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Britain’s competition watchdog is investigating whether Penguin Random House’s $2.2 billion takeover of Simon & Schuster may hurt competition, it said amid concerns that the deal could damage the publishing industry.
The deal is the second major move by Bertelsmann Chief Executive Thomas Rabe to expand the 185-year-old publisher after it took full control of Penguin Random House, the world’s biggest bookseller, from Pearson last year.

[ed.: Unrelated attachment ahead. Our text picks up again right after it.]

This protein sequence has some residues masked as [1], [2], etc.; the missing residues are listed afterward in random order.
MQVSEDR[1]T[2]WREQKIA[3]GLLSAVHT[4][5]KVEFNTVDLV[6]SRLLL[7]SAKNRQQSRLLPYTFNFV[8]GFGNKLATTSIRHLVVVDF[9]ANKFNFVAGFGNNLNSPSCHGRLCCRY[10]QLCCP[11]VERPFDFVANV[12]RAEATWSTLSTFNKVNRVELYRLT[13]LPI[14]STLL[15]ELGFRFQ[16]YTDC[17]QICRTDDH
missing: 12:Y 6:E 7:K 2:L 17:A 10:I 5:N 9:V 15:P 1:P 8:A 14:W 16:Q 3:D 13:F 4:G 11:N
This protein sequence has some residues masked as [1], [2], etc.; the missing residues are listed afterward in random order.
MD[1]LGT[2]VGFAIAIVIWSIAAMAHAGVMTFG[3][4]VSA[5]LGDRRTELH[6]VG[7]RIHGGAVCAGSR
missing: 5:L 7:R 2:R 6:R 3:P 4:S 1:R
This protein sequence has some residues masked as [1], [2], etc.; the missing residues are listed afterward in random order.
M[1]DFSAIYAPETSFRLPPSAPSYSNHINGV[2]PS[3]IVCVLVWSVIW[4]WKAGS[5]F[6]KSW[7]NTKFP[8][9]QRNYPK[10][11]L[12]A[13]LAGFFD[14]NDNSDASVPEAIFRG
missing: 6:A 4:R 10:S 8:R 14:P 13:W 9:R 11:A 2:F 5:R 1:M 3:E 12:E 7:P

He had said the merged entity would have a U.S. market share of less than 20%, making the transaction “approvable”.
News Corp CEO Robert Thomson had criticised the deal, saying Bertelsmann was “buying market dominance as a book behemoth” and that it had an “anti-market logic”. It is now the world’s biggest trade publisher, with more than 15,000 new publications and over 600 million books sold a year.
The Authors Guild said last year the deal would mean fewer competing bidders for manuscripts and lower pay, urging the U.S. Department of Justice to challenge it as well as refuse to allow further deals in the U.S. publishing industry. It said that the number of large mainstream publishing houses would go down from five to four.